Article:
Iran and the United States will perhaps draw the most attention at the 73rd Session of the UN General Assembly meetings that open in New York next week out of the 200 or so countries that plan to attend the debates.
The endless diplomatic struggle between the Islamic Republic of Iran and the US, regardless of who is the president of the US or who is president of Iran, remains a major challenge for world diplomacy.
This struggle has affected the lives of ordinary Iranians and the people of Iraq and Syria. Now the struggle is also affecting people in India, China and North Korea.
US President Donald Trump decided to withdraw from the Iran nuclear deal earlier this year, and now a new issue has alarmed the international community since Trump wants to implement a new round of sanctions on Iran’s oil industry, with the intention of implementing “zero exports” from Tehran.
Major importers of Iranian oil such as India, North Korea and China have decreased the level of their imports ahead of 4 November, the date on which Trump has decided to implement the oil sanctions.
Fears are rising of retaliation by the Islamic Republic, since it has a history of indirect violence against the US and its allies in the region.
Last week the US consulate in Basra and its embassy in Baghdad suffered rocket attacks by unknown people that the US identified as militias backed by the regime in Tehran.
Such attacks could be repeated against other foreign entities and diplomatic representatives, as Iranian hardliners have previously attacked UK and Saudi embassies and violated international norms.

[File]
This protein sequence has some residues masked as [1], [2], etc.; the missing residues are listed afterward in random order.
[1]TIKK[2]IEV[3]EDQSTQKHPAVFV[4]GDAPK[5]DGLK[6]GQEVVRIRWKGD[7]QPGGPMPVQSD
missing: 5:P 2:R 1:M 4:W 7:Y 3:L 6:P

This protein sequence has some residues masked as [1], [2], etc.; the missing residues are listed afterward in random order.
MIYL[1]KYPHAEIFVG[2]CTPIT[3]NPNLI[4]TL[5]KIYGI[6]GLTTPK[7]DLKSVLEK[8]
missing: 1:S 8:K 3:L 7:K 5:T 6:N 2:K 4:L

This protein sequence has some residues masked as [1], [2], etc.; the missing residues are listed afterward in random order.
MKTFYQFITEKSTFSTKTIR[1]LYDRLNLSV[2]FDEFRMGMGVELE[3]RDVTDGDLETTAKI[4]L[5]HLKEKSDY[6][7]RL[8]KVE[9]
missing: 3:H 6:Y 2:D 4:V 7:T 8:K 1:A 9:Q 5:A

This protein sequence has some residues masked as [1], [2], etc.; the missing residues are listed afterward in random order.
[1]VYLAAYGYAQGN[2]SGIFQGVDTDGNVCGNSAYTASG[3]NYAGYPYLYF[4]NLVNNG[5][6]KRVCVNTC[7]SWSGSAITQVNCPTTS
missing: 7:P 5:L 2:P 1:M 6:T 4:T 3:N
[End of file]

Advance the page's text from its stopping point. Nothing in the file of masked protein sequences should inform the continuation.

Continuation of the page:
Such threats to other nations because Iran cannot settle its issues with the United States have become a real concern for western countries.
The EU is not a major importer of Iranian oil, but it now seems to be reviewing the option of replacing Asian buyers such as India and North Korea to demonstrate its support for the Iran nuclear deal despite the US exit.
The Europeans still believe the nuclear deal is the best option to negotiate with Tehran on regional issues.
Not only are importers today subjected to Iran’s anger, but other exporters of oil may also not feel safe when Iran’s president and Iranian Revolutionary Guard commanders have threatened to attack Saudi and UAE oil-tankers in the Bab Al-Mandeb Strait if the sanctions are implemented against Iran.
The UN General Assembly will have much to concentrate on, and there will likely be much lobbying inside the UN Secretariat building in New York for more private meetings between political leaders.
The opening day of the general debate is indirectly dedicated to Iran, and on 26 September Iran will be in the spot light at a special session of the Security Council chaired by Trump.
On the first day, the US president and the Iranian president are both scheduled to address the General Assembly, one in the morning and the other in the afternoon. Trump will speak in the morning, and Hassan Rouhani will reply later in the day.
Perhaps Iran’s major concern in sending a high-profile delegation to New York is to confront Trump’s attempt to emphasise the threats the Islamic Republic is bringing to global security by using its militia and proxy war to destabilise the Middle East region.
Trump is likely to gain support among the international community, and Iran will find it difficult to justify its actions.
Iran’s president may decide to use the session as a last chance to lobby against the oil sanctions. It will be interesting to watch Trump attack the Iranian regime at the Security Council while the world is listening.
* A version of this article appears in print in the 20 September 2018 edition of Al-Ahram Weekly under the headline: Iranian agenda in New York